April 2, 2018

Book Review: Prepper's Survival Retreats

When Dan and I started looking for a place to homestead, we had a list of things we were looking for. Our goal was self-sufficiency, but we were somewhat limited, simply because we were wanting to do something we hadn't done before. Thinking back on that now, I realize we would have benefited greatly if we had been able to talk to someone with experience. Prepper's Survival Retreats: Your Strategic Relocation Plan for an Uncertain Future by Charley Hogwood would have been the perfect book for us.

Why would a book on survival retreats be helpful for two folks looking for self-sufficiency? Because as a homesteader, many of our motives and goals are the same. We don't have confidence in the current cultural and economic system, and are looking for a safe haven in the event of system failures, whether that means a permanent home or a bug-out retreat.

This book offers a step-by-step method of analyzing one's goals and what will be needed to reach those goals. The first several chapters discuss why a survival retreat is an excellent idea and what you need to consider for success.
  • Chapter 1 gives two real life collapse scenarios and why they are relevant today.
  • Chapter 2 discusses what you need to survive and explains the eight main areas of survival. 
  • Chapter 3 is "The Big Questions:" why, how, who, when, and where. As you work your way through this chapter you will develop your big picture, i.e. everything you need to consider in your planning stages.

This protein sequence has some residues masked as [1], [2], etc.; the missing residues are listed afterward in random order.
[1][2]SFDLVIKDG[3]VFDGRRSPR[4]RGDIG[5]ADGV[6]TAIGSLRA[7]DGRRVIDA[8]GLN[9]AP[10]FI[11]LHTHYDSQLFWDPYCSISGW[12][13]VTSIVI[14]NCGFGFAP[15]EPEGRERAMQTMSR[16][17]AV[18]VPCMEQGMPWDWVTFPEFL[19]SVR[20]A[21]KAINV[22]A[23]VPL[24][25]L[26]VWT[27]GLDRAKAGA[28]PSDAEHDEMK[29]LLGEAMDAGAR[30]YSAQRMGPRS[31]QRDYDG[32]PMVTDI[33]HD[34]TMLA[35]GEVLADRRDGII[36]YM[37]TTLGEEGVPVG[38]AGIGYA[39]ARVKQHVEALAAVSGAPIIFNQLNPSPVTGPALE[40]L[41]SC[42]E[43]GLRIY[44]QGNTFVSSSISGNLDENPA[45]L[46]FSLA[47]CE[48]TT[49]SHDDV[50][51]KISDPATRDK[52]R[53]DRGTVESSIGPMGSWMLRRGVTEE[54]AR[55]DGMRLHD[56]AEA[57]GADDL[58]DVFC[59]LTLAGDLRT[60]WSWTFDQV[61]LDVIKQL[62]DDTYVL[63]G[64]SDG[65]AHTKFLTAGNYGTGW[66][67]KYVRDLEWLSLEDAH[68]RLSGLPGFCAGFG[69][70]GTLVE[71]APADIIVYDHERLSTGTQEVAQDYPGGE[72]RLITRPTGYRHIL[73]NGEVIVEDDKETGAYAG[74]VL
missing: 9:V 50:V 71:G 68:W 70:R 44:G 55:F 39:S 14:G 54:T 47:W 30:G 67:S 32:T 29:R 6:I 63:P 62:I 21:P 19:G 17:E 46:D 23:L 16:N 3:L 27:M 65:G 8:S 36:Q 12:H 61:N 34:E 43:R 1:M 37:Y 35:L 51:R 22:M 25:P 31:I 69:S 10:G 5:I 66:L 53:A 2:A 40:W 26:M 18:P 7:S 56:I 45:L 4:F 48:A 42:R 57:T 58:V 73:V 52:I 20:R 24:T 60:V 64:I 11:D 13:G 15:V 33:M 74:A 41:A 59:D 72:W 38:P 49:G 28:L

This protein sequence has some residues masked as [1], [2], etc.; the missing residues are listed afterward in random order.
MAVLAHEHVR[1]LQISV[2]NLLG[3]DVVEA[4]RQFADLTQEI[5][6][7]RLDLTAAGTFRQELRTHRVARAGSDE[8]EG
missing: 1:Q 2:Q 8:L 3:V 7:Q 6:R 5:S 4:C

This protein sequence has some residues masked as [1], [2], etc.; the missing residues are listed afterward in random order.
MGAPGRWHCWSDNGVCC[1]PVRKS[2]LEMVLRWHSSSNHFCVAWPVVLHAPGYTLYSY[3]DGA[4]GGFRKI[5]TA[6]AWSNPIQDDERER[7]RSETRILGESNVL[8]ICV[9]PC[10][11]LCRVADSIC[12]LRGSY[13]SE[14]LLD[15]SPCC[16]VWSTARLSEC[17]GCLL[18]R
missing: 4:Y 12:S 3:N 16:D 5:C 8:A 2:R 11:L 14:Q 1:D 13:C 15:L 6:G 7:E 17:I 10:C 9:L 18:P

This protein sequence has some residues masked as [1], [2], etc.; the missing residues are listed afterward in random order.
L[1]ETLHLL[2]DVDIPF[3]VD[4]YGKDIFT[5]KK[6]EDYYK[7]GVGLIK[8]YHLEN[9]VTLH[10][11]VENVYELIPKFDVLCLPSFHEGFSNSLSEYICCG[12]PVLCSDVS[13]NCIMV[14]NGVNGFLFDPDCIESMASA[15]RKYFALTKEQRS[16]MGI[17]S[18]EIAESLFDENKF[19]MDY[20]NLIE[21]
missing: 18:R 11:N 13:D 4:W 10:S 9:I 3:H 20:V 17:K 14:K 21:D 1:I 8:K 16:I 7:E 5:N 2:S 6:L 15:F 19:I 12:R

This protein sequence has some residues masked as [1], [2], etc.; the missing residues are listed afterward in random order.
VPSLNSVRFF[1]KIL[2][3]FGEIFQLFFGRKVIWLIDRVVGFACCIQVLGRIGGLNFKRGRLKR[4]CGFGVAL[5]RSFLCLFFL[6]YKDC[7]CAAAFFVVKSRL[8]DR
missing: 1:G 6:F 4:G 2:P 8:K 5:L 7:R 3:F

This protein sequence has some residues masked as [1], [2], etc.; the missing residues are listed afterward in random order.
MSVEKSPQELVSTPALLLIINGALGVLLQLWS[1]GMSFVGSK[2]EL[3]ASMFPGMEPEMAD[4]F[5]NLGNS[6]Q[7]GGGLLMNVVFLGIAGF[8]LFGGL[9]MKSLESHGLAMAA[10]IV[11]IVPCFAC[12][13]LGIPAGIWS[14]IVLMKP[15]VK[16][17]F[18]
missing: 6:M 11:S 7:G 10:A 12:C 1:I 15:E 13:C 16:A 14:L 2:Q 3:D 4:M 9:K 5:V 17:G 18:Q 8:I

The next two chapters discuss all aspects of evaluating and purchasing property.
  • Chapter 4 focuses on purchasing an existing home. It begins with a discussion of realtors, credit, types of loans, and types of sales including some nontraditional ones. It discusses house size versus land size and tips on how to broaden your search terms for homes. It tells you what to look for when you go to evaluate a specific property, plus an inspection checklist with tips on how to spot potential problems. 
  • Chapter 5 is entitled, "Can you make it here?" and tells you how to evaluate the area in which the property exists: community resources, community culture, regional land features, and location realities. It also give you some tips on how to read the trees, soil, evaluate potential water sources, and the location's potential for being off-grid.

Want to build your own home or retreat?
  • Chapter 6 contains lots of good information on building from a prepper perspective. Includes things you need to know if you're working with a builder or doing it yourself. Discusses design considerations, aboveground houses, subterranean and earthen berm houses, and underground bunkers. Includes home fortifications, appearance, and the best ways to deal with neighbors.

What about a prepper community?
  • Chapter 7 discusses everything you need to consider about working with a group of like-minded folks to create a community survival retreat. Discusses the basics, compounds and multiple structures, land needed, group site planning, and the pitfalls of group purchases of property, including liability.